Monthly Archives: September 2009

LARS GRABNER — EVENT 03 “Challenging Detroit: (Re)generating Urbanism”

lecturesHAA is dedicated to creating a broader creative discourse through open and collaborative dialogue. The program includes lectures and discussions throughout the year that will consider important contemporary design issues associated with the urban environment.

The initial program for 2009 will be “Challenging Detroit: (Re)generating Urbanism.” This program will provide an important platform for consideration of innovative, multidisciplinary strategies designed to help the city not only create reinvestment and redevelopment, but also begin to regenerate the social, economic and environmental attributes that define it. Now, more than ever, we need to come together to understand how we can effectively participate in the thoughtful, creative regeneration of Detroit.

While it is relatively unconventional for a professional design firm such as Hamilton Anderson Associates to create and coordinate a lecture program such as this, we feel that by leveraging our resources and interests in design, we may more fully establish a fertile exchange of ideas that helps to bridge the gap between the creative community and the community at-large.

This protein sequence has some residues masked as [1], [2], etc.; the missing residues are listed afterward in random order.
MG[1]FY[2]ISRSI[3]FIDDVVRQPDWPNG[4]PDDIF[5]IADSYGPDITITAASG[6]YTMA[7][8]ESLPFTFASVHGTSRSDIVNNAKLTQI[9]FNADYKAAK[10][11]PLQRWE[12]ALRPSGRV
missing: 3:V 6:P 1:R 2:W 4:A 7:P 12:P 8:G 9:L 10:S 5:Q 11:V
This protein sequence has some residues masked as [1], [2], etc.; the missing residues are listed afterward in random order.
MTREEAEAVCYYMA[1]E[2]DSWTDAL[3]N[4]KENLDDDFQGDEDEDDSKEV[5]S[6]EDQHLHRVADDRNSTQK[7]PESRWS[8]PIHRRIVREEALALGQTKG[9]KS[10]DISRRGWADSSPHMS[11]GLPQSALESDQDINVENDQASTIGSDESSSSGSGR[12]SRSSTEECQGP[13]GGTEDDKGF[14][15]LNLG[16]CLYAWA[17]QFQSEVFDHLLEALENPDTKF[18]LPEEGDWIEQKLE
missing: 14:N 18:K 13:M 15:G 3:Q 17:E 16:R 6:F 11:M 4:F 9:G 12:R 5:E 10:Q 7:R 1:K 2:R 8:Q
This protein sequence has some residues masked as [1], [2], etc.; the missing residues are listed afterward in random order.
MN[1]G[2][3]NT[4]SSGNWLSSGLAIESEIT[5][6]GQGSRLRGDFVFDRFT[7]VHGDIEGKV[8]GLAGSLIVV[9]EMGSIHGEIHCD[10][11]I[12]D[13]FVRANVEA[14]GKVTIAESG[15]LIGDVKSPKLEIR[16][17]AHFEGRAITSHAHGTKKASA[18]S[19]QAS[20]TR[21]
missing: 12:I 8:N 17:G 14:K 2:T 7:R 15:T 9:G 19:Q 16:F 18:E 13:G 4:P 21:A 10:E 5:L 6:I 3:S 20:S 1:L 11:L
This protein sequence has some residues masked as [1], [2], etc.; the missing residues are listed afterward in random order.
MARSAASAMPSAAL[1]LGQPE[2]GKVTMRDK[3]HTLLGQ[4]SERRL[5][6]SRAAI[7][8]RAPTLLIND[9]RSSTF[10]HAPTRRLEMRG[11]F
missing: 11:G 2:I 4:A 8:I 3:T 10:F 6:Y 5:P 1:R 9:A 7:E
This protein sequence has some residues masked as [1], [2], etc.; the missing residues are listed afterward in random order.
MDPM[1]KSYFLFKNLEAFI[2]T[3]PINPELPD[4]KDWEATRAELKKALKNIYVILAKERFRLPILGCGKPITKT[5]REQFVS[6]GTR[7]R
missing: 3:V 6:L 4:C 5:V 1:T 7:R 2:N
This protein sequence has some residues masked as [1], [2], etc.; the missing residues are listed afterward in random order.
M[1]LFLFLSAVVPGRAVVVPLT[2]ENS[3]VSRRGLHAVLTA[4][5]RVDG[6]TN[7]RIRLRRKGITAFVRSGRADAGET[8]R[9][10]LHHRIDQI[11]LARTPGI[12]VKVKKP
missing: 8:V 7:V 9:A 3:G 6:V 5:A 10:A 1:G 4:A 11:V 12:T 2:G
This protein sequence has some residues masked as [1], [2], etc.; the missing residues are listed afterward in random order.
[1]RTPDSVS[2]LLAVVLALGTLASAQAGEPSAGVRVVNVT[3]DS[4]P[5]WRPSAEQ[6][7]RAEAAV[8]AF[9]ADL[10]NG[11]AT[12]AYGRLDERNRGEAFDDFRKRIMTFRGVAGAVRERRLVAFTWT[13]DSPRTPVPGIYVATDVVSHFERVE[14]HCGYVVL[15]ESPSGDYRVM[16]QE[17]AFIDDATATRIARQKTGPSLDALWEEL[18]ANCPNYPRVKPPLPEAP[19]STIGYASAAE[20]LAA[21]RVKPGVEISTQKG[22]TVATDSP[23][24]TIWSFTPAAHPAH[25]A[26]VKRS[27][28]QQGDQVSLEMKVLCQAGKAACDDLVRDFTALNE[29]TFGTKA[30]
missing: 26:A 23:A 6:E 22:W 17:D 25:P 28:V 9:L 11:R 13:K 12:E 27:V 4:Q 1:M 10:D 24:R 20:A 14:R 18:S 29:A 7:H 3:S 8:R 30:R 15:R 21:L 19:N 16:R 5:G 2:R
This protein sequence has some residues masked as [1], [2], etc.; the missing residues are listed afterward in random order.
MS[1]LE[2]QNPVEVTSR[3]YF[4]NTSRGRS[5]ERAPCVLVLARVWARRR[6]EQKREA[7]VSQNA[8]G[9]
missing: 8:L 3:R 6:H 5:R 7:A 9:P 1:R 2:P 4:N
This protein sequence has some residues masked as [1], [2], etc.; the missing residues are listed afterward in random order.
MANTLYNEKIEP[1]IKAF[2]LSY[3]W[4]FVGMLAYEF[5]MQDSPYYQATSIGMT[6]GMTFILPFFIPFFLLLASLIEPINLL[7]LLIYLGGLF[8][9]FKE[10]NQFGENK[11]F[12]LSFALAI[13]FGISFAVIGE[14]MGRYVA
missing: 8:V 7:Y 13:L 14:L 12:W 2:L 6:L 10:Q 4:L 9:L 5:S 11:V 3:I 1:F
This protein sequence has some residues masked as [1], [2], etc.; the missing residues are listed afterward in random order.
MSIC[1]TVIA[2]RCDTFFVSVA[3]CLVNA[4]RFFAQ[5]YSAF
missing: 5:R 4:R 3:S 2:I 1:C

The public is encouraged to attend these free events. Please return to rogueHAA for future dates and topics.


Lars Gräbner practices architecture in the city of Detroit and has been a resident of the city since 2000. After four years as a head designer at Studio Libeskind in Berlin, Germany, and then teaching at the ETH in Zürich, he accepted a position at the University of Michigan, teaching architectural design, construction and urbanism. Intrigued by Detroit, he decided to contribute to the development of the city. Continue reading

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Detroit Port Authority Terminal.  Detroit’s latest riverfront development is a modest two story structure that significantly transforms Detroit’s skyline.  The Detroit/ Wayne County Port Authority commissioned Hamilton Anderson Associates (HAA) to design a new 22,000 square foot international ship passenger terminal.  However diminutive in square footage, the scale of the building’s importance as a gateway far exceeds its physical stature.  It is in this dichotomy that we find the most interesting design problems of this project.

The Port Authority terminal is designed to function as both a domestic and international facility, including associated functions such as customs, border patrol, baggage handling, ticketing, and queuing. The building and dock will accommodate Great Lakes cruise ships, tall ships, and other large vessels, as well as the offices for the Port Authority.  The $15 million dollar project is currently under construction at the foot of Bates Street, between Atwater Street and the Detroit RiverContinue reading

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